I got to talking with some friends about the uncanny valley, and then I found this video of two chatbots talking together.  The imagery is basically two talking heads, with a voiceover. The uncanny valley effect works in audio as well as visual mode, and it is creepy.  For those of you whose impaired vision has left you out of the uncanny valley based on sight, here's a chance to experiment with hearing it instead.  Or anyone else who thinks it's cool.

The conversation runs 6:37.  I didn't last a minute before tapping out.  Other friends variably lasted about two minutes, and less than ten seconds.  How long can you make it?
ysabetwordsmith: Cartoon of me in Wordsmith persona (Default)
 ... is in progress.  It's a great idea, if you're doing it for a few seconds.  If you're using that as the primary interface, however, most people get tired and sore very quickly.  And if you keep doing it, then you wind up with repetitive stress injuries.  People have found this out by using touchscreens on their desk computers.  Seriously, folks, haptics matter.
ysabetwordsmith: Cartoon of me in Wordsmith persona (Default)
This case is of interest to writers everywhere, because writers often need to research the nefarious things that their characters do.  Or even things that are appalling but actually have a good reason behind them.
ysabetwordsmith: Cartoon of me in Wordsmith persona (Default)
So GamerGate just shot videogames in the crotch

The academics are being stupid.  You do not ignore a part of history because you think it's pointless and some of the people involved are assholes.  You do not ignore it because it is "too new," it is easier to preserve then and your descendants will curse you for being so fucking slow and stupid as to let it fade away.  Ephemera are valuable precisely because  they usually get lost.  You would think more people would have learned this after thousands of years of history.  Apparently not.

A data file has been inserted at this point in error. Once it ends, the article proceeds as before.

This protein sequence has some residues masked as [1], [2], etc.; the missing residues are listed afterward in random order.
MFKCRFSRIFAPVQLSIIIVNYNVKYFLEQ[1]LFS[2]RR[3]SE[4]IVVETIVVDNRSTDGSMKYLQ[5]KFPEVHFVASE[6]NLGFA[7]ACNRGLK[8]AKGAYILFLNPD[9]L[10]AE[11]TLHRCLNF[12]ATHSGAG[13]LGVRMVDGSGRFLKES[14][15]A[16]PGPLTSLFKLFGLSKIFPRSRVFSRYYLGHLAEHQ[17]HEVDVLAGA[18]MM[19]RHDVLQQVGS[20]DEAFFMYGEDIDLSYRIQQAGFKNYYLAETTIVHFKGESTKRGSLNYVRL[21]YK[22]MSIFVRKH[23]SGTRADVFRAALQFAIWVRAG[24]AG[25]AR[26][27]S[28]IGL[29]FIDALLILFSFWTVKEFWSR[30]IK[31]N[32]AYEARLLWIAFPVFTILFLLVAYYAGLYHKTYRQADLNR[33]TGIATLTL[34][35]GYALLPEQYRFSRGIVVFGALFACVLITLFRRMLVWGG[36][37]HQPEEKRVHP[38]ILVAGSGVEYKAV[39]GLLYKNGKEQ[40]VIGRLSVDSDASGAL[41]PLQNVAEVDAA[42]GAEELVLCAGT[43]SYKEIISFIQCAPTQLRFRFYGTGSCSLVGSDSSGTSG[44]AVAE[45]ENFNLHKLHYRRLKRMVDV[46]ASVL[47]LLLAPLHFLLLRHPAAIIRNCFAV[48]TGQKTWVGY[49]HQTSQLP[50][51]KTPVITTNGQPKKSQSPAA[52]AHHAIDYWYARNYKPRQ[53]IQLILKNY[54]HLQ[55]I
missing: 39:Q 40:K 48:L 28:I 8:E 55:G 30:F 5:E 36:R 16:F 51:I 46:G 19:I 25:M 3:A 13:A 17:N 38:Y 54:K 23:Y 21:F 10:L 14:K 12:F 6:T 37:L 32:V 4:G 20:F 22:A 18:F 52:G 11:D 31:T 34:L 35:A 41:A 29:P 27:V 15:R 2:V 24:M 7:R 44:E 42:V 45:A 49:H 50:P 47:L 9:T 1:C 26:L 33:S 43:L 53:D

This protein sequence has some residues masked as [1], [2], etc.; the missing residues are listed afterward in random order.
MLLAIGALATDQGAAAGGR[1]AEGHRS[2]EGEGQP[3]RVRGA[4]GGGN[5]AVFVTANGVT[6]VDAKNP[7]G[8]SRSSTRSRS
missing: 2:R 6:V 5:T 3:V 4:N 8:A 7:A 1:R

But hey, this is what sexism gets: academic careers blocked, research and preservation not done, games therefore probably lost when they degrade because nobody knew how to save them.  Thanks, assholes, you just turned over the thirteenth card and blew up the universe, now everyone loses.


I am sulking at having to share a planet with these two groups of idiots.  The stupid, it burns like hydrogen.
ysabetwordsmith: Cartoon of me in Wordsmith persona (Default)
Because they were never going to pay you for it anyway.  If they were, and this is a category the author left out, they pay you anyway.  Subcategories include people who use free copies to decide if they want to buy a product, people who are reading the freebie while waiting for a paper copy to come out, and crowdfunding where folks read free stuff but have the option to sponsor more/faster/whatever if they wish.

The author is absolutely right that many people will pay for convenience over free stuff, if they have more money than time/energy or if the EROEI is better when paying.  This is why my year-end collections are now spiralbound at Staples instead of hand-punched at home.  Save us a day's backbreaking work?  TAKE MAH MONEY!